Hale, Matthew. The History and Analysis of the Common Law of England. Stafford: J. Nutt, 1713. [x], 264, , 176 pp. Reprinted 2000 by The Lawbook Exchange, Ltd. LCCN 99-33739. ISBN 1-58477-024-4. Cloth. $85. * The highly respected first history of the common law ever written is reprinted here in its first edition. A series of chronological essays that were not intended for publication comprise a sketch of the history of legal doctrine. "...it does give us a clear statement of the history of some of the important external features of the common law...Sketch as it is his history is living history because its author had a clear view of its whole course." Holdsworth, Sources and Literature of English Law 151-152. Hale [1609-1676] was a Judge of the Common Pleas, well-known for his History of the Pleas of the Crown. Plucknett, A Concise History of the Common Law 252-253.
Release on 2001 | by Theodore Frank Thomas Plucknett
Author: Theodore Frank Thomas Plucknett
Pubpsher: The Lawbook Exchange, Ltd.
Plucknett, Theodore F.T. A Concise History of the Common Law. Fifth Edition. Boston: Little, Brown and Company, 1956. Reprinted 2001 by The Lawbook Exchange, Ltd. LCCN 00-067821. ISBN 1-58477-137-2. Cloth. $125. * "Professor Plucknett has such a solid reputation on both sides of the Atlantic that one expects from his pen only what is scholarly and accurate...Nor is the expectation likely to be disappointed in this book. Plucknett's book is not...a mere epitome of what is to be found elsewhere. He has explored on his own account many regions of legal history and, even where the ground has been already quartered, he has fresh methods of mapping it. The title which he has chosen is, in view of the contents of the volume, rather a narrow one. It might equally well have been A Concise History of English Law...In conjunction with Readings on the History and System of the Common Law by Dean Pound...this book will give an excellent grounding to the student of English legal history." Percy H. Winfield. Harv. L. Rev. 43:339-340.
Bacon, Sir Francis. The Elements of the Common Laws of England, Branched into a Double Tract: The One Contayning A Collection of Some Principal Rules and Maxims of the Common Law, With Their Latitude and Extent. Explicated for the More Facile Introduction of Such as are Studiously Addicted to That Noble Profession. [With] The Other: The Use of the Common Law, for the Preservation of our Persons, Goods, and Good Names. According to the Laws and Customs of this Land. London: Printed by the assignes of I. More Esq., 1630. xix, 104, vii, 84 pp. Reprinted 2003 by The Lawbook Exchange, Ltd. LCCN 2002025942. ISBN 1-58477-248-4. Cloth. $85. * Bacon [1561-1626], one of the great intellectuals of the age, held the posts of Solicitor General, Attorney General and Lord Chancellor during the reign of James I. The Elements of the Common Laws of England is the general title for a work that is comprised of two different treatises: A Collection of Some Principall Rules and Maximes of the Common Lawes of England and The Use of the Law, Provided for the Preservation of Our Persons, Goods and Good Names. The first contains twenty-five maxims, or regulae. They are remarkable for their stylistic vigor, intellectual rigor, meticulousness and clarity. It was the first part of De Regulis Juris, a codification of English law that Bacon never completed. This is quite unfortunate, observes Holdsworth, because "he alone had the philosophical capacity, the historical knowledge and the literary taste needed to select the subject matter and shape the form of the books. (...) [Had he completed the book] there would be many who would question whether, as a lawyer, he was not Coke's superior." The second treatise is a review of the history and practical application of criminal law, estate law, personal property law and the law of slander (i.e. "the preservation of our good names from shame and infamy"). Holdsworth, A History of English Law V:498-499.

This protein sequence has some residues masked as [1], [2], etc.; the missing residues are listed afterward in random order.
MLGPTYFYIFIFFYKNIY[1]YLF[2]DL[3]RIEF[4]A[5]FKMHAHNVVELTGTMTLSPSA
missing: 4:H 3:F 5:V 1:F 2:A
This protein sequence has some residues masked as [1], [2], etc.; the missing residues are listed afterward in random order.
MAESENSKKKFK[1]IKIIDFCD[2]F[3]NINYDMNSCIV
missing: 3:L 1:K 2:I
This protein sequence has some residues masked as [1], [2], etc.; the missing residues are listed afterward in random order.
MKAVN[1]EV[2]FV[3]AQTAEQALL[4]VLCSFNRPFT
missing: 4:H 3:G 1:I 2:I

'There can be no doubt that this series will stand as an enduring testament to the sheer fecundity of the contemporary study of English legal history.' -Law Quarterly Review'Despite the mass of scholarship shoe-horned into its pages, great care has been taken that this volume should be reasonably accessible to non-specialists and it is... an excellent volume.' -Law Quarterly ReviewThis, the first volume to appear in the landmark new Oxford History of the Laws of England series, covers the years 1483 - 1558, a period of immense social, political, and intellectual change, which profoundly affected the law and its workings.Readership: Libraries and scholars, some practitioners (changes detailed in this volume are fundamental to an understanding of the common law), historians interested in the early Tudor period, legal historians.
Oxford's variorum edition of William Blackstone's seminal treatise on the common law of England and Wales offers the definitive account of the Commentaries' development in a modern format. For the first time it is possible to trace the evolution of English law and Blackstone's thought through the eight editions of Blackstone's lifetime, and the authorial corrections of the posthumous ninth edition. Introductions by the general editor and the volume editors set the Commentaries in their historical context, examining Blackstone's distinctive view of the common law, and editorial notes throughout the four volumes assist the modern reader in understanding this key text in the Anglo-American common law tradition. Entitled Of Private Wrongs, Book III can be divided into three principal parts. The first describes the multiple courts in England and their jurisdictions, including the wrongs cognizable in each of them. The second describes some aspects of the substantive common law: wrongs to persons and to personal and real property. The third describes the processes of litigation in the courts of common law and equity.